Complex human situations make a difficult laboratory for learning. The sequence of learning is less apparent in such a field than in mathematics, science, or a foreign language. Yet the essential elements are present. The children may be comparing the conditions of travel, employment, or community life in the time of the ancient Greeks or the time of the American pioneers with what they know of these conditions to-day. They may be trying to find out why the settlement of this continent proceeded geographically as it did. As they study these things they observe facts and find relationships. They learn a systematized technique. And there are vivid moments when concepts are unearthed, such as the influence of the character of the land in determining the life of the people upon it, or such as the idea of the heroic as it is seen in the Iliad, in the journal of an American family crossing the plains in a covered wagon, and in some aspect of twentieth-century life.
It is in complex human situations that a person must work throughout life. Children’s learning may well be concerned, therefore, in part with the questions of how people have struggled to solve the problems of society. Such learning may help them to realize that human affairs demand much from the individual — intelligence, imagination about other people, and self-direction toward purposes beyond the self— and that as far as matters of life are concerned the evidence is never fully assembled.
Imposed competition, the more one thinks about it, seems to clutter learning unnecessarily. It is an oblique rather than a direct approach. It is unrealistic in that it takes too little cognizance of growth or circumstance. Comparison is a universal mental habit, and there is probably no adult society in which forms of competition have not evolved. But the difference between competing, as an adult, for more responsibility or salary or opportunity within one’s own field, and competing, as a child, for a moroccobound book as a recognition for one’s skill in a year’s course in algebra, is immense. Intellect and character, though they may develop in a setting of awards and prizes, have a way of finding their own channels and their own rewards.
A confusion seems to exist about the nature of the will and the intellect in relation to learning. A fainting will can be momentarily revived, or a weak one kept going, by means of external stimuli. But it is doubtful whether either the will or the intellect is changed for the better when subjected to the prize system. The will, thus aroused, is likely to attach itself to the idea of winning rather than to the idea of learning. For the faculty’s purposes a school naturally needs a system of grading and a system of records, but the systems thus far devised are clearly inadequate as the chief basis for judging the individual. Children must be kept informed regularly of their progress, in the terms of the work they are doing. But a school cannot measure a child’s mental ability and achievement in terms which can be used accurately for organized intellectual competition. When a school uses a system of public grading and prize giving as the chief energizing factor in its pupils’ work, confusion of values seems almost inevitable.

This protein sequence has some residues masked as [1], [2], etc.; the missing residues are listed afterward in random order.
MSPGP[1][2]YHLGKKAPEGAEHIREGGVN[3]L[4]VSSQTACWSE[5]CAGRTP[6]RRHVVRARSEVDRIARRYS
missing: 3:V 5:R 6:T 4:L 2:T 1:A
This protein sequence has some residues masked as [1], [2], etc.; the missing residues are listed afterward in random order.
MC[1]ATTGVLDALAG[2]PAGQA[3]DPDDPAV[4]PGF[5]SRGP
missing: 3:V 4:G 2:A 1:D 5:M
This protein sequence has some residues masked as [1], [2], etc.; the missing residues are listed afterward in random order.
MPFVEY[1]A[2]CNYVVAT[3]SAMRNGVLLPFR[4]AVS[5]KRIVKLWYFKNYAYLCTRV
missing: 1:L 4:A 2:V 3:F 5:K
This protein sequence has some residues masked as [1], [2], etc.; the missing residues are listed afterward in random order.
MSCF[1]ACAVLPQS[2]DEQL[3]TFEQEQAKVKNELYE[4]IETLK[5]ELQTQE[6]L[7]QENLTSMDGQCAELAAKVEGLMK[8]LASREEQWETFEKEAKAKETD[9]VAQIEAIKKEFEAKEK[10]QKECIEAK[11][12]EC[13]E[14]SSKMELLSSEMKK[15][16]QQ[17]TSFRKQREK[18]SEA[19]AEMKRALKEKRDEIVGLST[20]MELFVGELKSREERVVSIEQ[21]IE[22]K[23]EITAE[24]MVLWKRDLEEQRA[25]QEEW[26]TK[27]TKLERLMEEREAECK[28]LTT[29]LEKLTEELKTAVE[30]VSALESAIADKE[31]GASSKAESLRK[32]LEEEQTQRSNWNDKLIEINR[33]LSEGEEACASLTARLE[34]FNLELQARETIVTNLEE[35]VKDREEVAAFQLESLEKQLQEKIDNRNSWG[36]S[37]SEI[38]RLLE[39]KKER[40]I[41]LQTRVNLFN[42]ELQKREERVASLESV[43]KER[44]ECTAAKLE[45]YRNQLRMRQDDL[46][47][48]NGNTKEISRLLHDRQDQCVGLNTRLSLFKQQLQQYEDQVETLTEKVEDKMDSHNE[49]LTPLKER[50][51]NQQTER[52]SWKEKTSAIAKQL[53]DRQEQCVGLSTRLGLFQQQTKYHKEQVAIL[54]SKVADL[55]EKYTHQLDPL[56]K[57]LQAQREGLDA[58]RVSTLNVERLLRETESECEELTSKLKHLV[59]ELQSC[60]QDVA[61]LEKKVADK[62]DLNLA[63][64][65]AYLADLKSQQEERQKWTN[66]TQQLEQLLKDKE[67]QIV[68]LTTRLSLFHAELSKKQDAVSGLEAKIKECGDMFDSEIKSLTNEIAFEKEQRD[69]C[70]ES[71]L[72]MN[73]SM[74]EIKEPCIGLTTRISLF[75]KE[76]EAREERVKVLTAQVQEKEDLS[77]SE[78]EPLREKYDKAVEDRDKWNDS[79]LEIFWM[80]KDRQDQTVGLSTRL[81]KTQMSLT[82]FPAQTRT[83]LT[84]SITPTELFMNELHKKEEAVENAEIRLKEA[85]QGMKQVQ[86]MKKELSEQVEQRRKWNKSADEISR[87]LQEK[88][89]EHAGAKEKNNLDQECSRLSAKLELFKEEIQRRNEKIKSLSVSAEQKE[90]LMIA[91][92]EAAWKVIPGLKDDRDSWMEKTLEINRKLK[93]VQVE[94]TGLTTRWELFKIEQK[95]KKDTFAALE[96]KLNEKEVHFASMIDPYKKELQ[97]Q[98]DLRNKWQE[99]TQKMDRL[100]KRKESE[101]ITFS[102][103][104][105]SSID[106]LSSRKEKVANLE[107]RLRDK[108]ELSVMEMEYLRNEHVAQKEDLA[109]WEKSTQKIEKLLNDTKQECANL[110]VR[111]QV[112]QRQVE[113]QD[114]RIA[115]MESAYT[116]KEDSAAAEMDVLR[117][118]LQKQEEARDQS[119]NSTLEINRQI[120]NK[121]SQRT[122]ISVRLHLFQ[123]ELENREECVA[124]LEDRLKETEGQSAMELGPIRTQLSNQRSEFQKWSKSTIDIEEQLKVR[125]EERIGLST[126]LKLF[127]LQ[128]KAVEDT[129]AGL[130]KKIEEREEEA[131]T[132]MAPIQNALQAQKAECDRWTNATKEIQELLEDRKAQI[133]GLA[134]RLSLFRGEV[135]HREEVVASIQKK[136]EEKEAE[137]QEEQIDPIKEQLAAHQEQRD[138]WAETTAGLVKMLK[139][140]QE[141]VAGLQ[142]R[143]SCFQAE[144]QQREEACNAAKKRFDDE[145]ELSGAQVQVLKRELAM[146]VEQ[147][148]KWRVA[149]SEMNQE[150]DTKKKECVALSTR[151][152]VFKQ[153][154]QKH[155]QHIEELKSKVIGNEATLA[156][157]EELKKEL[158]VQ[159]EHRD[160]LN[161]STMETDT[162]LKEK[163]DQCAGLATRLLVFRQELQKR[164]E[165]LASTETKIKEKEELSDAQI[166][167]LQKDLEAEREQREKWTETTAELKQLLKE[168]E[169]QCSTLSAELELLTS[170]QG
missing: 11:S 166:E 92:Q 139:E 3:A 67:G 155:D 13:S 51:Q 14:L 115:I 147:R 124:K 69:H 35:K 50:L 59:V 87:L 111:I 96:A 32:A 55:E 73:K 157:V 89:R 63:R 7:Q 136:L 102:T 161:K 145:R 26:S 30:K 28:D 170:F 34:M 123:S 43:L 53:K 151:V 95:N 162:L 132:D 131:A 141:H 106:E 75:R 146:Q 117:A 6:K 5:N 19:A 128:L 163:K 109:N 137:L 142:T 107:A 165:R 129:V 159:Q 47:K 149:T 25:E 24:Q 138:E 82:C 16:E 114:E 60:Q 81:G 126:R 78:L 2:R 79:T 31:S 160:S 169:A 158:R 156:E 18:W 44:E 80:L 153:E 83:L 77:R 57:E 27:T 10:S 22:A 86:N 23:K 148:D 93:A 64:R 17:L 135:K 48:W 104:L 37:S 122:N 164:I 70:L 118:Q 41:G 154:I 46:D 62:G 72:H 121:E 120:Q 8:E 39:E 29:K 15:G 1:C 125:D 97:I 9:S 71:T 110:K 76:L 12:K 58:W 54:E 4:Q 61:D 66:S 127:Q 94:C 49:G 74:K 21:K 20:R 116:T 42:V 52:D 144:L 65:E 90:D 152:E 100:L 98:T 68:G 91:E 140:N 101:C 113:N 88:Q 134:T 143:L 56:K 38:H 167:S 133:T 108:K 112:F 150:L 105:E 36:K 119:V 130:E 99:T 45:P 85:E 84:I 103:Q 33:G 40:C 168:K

To enlist children’s attention and will directly toward the growth of their understanding seems more relevant to the facts and to the encouragement of learning. And this is usually possible. Occasionally one finds a child who has lost his self-confidence so long ago that all effort seems to him impossible, or a child for whom no facts or ideas seem to have any interest or value whatever, or a child who is totally unable to look objectively at his own progress. Such children must for a time be shown, daily or weekly, a chart of their own progress. But these same children might easily be prostrated at that time by having their relative academic standing publicly announced or exhibited. The terms of such a comparison are inaccessible to them. They have some basis for competing with their own work of the previous week, but they have no clear basis for intellectual competition with their neighbor, who is a different person altogether.
The sooner children can learn, with the teachers’ help, to recognize their own difficulties, the more likely are they to lend their own will power to the business of solving them. The intrusion of prizes into this simple situation adds an element of chance which obscures the facts of growth, of legitimate individual differences, and of the subject studied. It diverts the attention from the real object. Children who from the start are shown over and over again the relation of facts to ideas and the relation of their own way of work to its outcome begin to discover for themselves the discipline of their studies. It is then that the teacher’s insistence upon accuracy and thoroughness in work is convincing to the children and secures their best efforts.
Their energies are more available for learning when the setting is orderly than when it is confused. Order is a convenience which must not be denied to children, and when the idea of it is clearly accepted in a school each person in it not only thinks and works better, but is likely to show more consideration for his neighbor. When order becomes an end in itself for a school administration, it is often enforced in ways so untrue to children’s ways of living that it becomes incomprehensible to them and by its very rigidity impedes their learning. Vagueness has, however, a worse effect than rigidity upon a school community. If children are not given a fairly clear understanding as to what is expected of them, they become easily tormented by a sense of chaos or of injustice. When that occurs they sometimes lose all sense of balance about people and about regulations. They fail to see any connection between the needs of the school and a rule. They consider its enforcement an unreasonable use of power by a grownup, and therefore they feel free to evade or resist such enforcement.
If the school’s requirements are reasonable, and if mutual trust and mutual enjoyment exist between teachers and children, the teachers’ authority is likely to be accepted as part of the whole business of living. Such a relationship makes it possible for children, even when an issue appears which they cannot at the moment understand, to carry on their affairs in good faith because the total life of the school makes sense to them. Since they can see that the teacher is initiated where they are not, and that he has the authority of longer experience, they are not likely to consider him an alien intruder. Moreover, they can also see that, either in the development of specific mental powers or in the education of a person as a member of society, the discipline of facts and of ideas is a discipline to which grownups and children alike submit, and through which they learn.